Sunday, 31 March 2013

State of the WIPs, Duckfest Edition

You know how sometimes holiday traditions take on a life of their own? Somehow roast duck at my place for Easter dinner has become a Thing. A Very Important Thing, in fact. So important that it is now known as Duckfest.

Anyway. WIPs. Lots, but fewer than I started the year with!

The bedspread is progressing nicely. I've added a few more rows of squares, and I crochet a few more squares every time I finish something else. And since I'm currently down to just one portable project, the squares will be getting a lot more time in the near future. It'll be good to use up some more scraps, too!

The Yule Shawl is actually being worked upon. Slowly, slowly, I am getting it finished. The trouble with cobweb-weight yarn is that I can't knit it without looking at my fingers, so it goes really slowly.

Thistle Tsocks are also coming along quite happily. As with Vintage I've decided to work them both at the same time (on separate needles, I'm not insane!), so the first has ribbing and the lace set-up, and I'm just finished the ribbing of the second.

My Reverse Engineering sock is about half done and I'm enjoying it. Two circular needles not so much, but it's good practice. This is the project living in my handbag at the moment - as fussy as the pattern looks, it's actually really simple.

Spinning is in a bit of a hiatus at the moment because it's so cold that my fingers get numb while I'm spinning. However, here are the outstanding WIPs for the sake of completion:

Undyed BFL. It'll be a sock-weight true 3-ply when it's done. I'm currently working the second bobbin of singles.

Tussah silk. Spinning this on my Turkish spindle. It'll eventually be a 2-ply laceweight. I need to figure out some sort of carrying case for this spindle so that I can take it to work with me. It doesn't fit in my spindle tube, and it's too fragile to just sit in my handbag.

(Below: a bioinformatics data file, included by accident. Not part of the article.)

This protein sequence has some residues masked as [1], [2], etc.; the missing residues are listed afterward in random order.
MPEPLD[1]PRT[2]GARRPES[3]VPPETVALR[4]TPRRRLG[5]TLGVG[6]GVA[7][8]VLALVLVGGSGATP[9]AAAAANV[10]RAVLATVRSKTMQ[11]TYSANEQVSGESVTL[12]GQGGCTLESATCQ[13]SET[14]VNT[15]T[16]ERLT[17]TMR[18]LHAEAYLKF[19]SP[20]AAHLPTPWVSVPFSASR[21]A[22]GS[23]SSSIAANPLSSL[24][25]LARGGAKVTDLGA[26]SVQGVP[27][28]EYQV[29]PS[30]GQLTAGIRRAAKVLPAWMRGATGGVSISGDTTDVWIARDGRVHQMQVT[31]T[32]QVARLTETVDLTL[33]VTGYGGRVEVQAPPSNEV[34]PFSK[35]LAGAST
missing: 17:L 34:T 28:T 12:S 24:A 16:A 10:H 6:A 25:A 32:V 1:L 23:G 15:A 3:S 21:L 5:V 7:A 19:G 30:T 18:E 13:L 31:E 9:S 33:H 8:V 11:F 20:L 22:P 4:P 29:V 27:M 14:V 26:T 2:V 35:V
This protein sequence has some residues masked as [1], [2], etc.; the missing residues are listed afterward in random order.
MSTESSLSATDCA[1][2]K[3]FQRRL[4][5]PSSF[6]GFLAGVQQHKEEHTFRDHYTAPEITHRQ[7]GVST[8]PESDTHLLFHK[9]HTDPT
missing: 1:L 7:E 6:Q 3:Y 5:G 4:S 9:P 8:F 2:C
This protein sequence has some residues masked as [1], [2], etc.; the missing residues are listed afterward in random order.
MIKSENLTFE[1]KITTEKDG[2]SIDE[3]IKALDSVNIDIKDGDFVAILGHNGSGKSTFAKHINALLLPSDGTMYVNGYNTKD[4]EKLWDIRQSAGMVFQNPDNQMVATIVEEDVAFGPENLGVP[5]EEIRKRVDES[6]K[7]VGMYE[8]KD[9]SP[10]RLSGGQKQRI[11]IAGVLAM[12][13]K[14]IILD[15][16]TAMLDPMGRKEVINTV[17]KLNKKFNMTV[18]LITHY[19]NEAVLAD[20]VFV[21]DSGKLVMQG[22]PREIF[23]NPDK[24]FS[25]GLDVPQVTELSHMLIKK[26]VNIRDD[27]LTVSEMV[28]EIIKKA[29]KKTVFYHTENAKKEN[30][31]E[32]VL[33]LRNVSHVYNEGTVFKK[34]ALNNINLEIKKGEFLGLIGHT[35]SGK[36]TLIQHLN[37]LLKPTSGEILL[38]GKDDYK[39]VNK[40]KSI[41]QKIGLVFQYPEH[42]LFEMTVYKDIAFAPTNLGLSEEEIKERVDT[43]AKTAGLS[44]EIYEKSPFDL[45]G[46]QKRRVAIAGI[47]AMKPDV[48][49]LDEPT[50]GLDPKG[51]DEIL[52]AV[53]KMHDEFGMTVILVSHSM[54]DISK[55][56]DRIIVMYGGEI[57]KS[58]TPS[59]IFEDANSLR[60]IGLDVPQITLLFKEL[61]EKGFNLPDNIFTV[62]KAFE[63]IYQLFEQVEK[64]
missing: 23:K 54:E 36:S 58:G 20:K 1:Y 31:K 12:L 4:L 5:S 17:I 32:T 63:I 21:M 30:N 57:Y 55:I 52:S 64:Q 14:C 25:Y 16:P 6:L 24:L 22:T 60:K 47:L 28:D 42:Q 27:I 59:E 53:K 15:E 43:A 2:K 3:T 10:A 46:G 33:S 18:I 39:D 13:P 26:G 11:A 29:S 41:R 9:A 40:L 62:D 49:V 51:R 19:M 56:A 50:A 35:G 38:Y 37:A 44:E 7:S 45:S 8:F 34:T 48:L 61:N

And last but not least, my Juno BFL/silk sock yarn. This will go back on the wheel once the undyed stuff is finished. I'm not in any rush because it's not like I need more sock yarn...

Tuesday, 26 March 2013

It's a mystery!

My place of work has a crafting club that meets once a week at lunchtime. It's nice. We sit, we gossip, we knit, we spin, we do other crafts, we help each other out, we eat our lunches. Last summer we also ran a learn-to-weave session at the staff conference. We needed materials, of course, so sent out an email soliciting scraps of unwanted yarn. Ended up with a ton of the stuff!

The pile of scrap yarn was so large that it took four of us an entire lunch hour to sort through all of it. While digging through I found a neatly-wound cake of sock yarn. It was pretty, and I seriously pondered taking it home with me until I woke up to the fact that it was only about 50g of yarn, which is not enough to make a pair of socks. So I set it aside and kept digging.

Imagine my shock when, a few minutes later, I pulled out an entire sock - one that matched the cake of yarn I'd just found!

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One of my colleagues suggested that I try it on. It fit my foot perfectly, as though it had been knitted for me. Of course I decided to swipe the sock and the yarn. I figured I'd be able to reverse-engineer the pattern at some point and get a new pair of socks for the work of just one.

Well, this was months ago, and the sock and its matching yarn have been sitting in my WIP basket ever since. I've pondered starting to figure it out every so often, but never had the mental energy. It wasn't exactly a high priority.

A few weeks ago a Ravelry friend asked me to help her figure something out in a pattern she was knitting. It was in a book I didn't own, but as it was one I'd wanted for ages I decided to just buy it. One can never have too many books of sock patterns, after all. It came, we talked, her problem was resolved. I was flipping idly through the rest of the book when I had another surprise - there, on page 43, was the cable pattern for my mystery sock! I had found my first clue!